People admire bookshelves, not hard drives, says carpenter Pete Masters. Books inspire conversation by their physical presence, so why would you want to hide them. Masters is the medical innovation advisor for Medicines Sans Frontierés. He was our Inspiration Room guest speaker at London Design Festival 2010 event, “Aesthetics as a means to heal“.
Q: What do you think will become of books?
In my lifetime, I can’t see them going anywhere all that fast. People still love them (even total Kindle slaves still tend to have prized collections). The big change will come when today’s kids become adults… No book culture, no nostalgia for the turning of a physical page, no favourite covers or folded corners… Then, who knows? I hope they’ll still be around.
Q: You were a full-time web editor for MSF for quite awhile. Now you have embarked on carpentry as a profession, and making some bookshelves! How does it feel making a piece of artefact that will perhaps become obsolete? A bookshelf is a dedicated physical space in a room to display (printed) books. Some would argue that getting rid of bookshelves is a great way of getting rid of clutter. While others pointed out that the digital technology removes the possibility of serendipity, and not allowing room for spontaneity. What is your view as someone who has been on both sides of the fence?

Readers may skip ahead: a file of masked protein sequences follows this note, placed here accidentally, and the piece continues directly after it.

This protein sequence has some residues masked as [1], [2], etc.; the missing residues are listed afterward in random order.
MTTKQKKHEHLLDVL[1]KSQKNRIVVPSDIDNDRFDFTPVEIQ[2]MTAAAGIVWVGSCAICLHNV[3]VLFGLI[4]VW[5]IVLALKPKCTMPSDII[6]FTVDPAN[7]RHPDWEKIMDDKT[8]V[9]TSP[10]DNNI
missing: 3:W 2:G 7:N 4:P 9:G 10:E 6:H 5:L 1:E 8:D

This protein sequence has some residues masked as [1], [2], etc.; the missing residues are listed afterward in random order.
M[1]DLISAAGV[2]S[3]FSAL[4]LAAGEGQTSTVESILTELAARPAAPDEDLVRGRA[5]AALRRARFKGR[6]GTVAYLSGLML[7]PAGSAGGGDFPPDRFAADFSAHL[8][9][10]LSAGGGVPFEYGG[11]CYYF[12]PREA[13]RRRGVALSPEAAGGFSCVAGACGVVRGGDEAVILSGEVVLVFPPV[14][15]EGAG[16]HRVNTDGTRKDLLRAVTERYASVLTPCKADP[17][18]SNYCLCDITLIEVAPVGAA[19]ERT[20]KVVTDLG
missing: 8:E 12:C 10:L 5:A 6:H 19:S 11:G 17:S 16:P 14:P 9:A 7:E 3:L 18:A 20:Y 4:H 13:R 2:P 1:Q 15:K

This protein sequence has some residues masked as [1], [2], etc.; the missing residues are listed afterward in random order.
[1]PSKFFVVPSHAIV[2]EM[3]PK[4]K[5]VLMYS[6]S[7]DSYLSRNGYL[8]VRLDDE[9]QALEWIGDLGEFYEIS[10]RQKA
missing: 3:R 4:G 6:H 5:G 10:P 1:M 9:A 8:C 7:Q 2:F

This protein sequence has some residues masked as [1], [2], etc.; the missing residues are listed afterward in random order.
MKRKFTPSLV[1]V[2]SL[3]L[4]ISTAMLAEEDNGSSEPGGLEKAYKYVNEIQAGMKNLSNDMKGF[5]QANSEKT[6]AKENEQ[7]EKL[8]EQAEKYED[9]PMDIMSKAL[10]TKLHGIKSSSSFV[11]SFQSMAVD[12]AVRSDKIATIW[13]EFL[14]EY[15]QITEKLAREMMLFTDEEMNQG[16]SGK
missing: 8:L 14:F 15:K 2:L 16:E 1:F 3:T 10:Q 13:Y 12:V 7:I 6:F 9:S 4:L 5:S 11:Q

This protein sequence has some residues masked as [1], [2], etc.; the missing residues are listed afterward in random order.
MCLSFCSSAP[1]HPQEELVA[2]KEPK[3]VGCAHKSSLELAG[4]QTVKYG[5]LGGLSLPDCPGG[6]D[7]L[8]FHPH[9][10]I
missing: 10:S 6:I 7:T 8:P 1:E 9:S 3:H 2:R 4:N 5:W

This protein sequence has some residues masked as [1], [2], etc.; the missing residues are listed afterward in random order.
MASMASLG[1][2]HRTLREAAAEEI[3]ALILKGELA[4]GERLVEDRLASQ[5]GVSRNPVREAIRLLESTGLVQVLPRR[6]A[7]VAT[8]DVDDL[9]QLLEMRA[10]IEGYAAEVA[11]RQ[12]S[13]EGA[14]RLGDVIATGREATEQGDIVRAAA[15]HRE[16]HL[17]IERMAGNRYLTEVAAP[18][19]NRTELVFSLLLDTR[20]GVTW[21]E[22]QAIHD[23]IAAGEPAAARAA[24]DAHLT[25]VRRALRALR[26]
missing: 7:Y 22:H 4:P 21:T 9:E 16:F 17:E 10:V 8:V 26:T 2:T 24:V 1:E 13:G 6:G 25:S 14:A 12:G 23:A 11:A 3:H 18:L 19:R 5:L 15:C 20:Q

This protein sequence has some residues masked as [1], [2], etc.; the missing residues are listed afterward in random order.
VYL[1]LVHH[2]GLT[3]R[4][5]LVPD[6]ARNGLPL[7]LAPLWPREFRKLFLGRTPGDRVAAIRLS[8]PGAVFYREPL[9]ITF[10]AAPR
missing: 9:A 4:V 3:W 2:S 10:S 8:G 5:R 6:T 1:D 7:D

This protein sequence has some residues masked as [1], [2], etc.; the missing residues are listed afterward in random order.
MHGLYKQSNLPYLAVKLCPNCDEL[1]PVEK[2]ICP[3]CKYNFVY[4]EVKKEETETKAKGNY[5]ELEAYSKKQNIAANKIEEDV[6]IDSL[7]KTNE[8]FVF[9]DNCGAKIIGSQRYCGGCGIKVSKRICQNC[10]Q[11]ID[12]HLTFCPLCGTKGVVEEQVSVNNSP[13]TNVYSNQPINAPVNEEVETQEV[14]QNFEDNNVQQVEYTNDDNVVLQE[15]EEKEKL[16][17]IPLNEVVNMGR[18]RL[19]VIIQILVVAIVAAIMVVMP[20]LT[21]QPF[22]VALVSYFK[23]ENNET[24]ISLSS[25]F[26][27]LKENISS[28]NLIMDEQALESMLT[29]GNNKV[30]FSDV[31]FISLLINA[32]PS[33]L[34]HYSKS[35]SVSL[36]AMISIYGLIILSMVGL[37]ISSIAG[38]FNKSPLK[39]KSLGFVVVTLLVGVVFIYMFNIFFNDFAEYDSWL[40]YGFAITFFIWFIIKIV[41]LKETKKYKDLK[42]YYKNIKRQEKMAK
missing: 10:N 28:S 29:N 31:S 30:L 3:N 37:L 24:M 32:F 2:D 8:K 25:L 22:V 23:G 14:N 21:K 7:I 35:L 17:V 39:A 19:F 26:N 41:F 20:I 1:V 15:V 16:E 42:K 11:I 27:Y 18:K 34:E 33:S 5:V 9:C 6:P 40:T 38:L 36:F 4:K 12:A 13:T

First of all, I’d be a bit of a fraud saying I’ve sat on both sides of the fence. It’s true that while at MSF, I worked online almost exclusively. But, I haven’t owned a computer in years, have no MP3 player, no e-reader etc. I’m not anti these things (or ignorant of them), I just prefer the physical. And, what could be more welcoming than books open on the coffee table and the bedside table, or majestically lining shelves on a floor to ceiling book case?
When has anyone ever walked into a house and said: “Oh, you’re storing your data on a one terabit buffalo drive station. That’s my favourite external hard drive”?
Books inspire conversation by their presence (I have even heard strangers discuss a book on the underground, where talking is, if not illegal, highly frowned upon) – why would you want to hide them? A friend of mine who shall not be named (yes, Kevin, I’m talking about you) actually borrowed a book for his bedside table for the period he was internet dating, in case he got lucky.
The author of the (About.com) article points out that ‘an e-reader (especially one that can be expanded through use of a memory card), can take the place of all the bookshelves in a home by literally allowing you to carry your entire book collection in one hand’. While this is the truth, I fail to imagine a situation where it would be necessary. And, anyway, what’s the point in a collection of books if you can’t lend them to friends?
Q: What is your favourite book? By author, photographer, designer or publisher?
A: Catch-22 by Joseph Heller.
Q: What was the last book you read? Or published!
A: I’m reading Anglo-English Attitudes by Geoff Dyer.
Q: Finally: Kindle, PDF, HTML – or print?
MSF medical innovation: www.msf-me.org/article/innovation-three-msf-start-projects-could-save-lives-future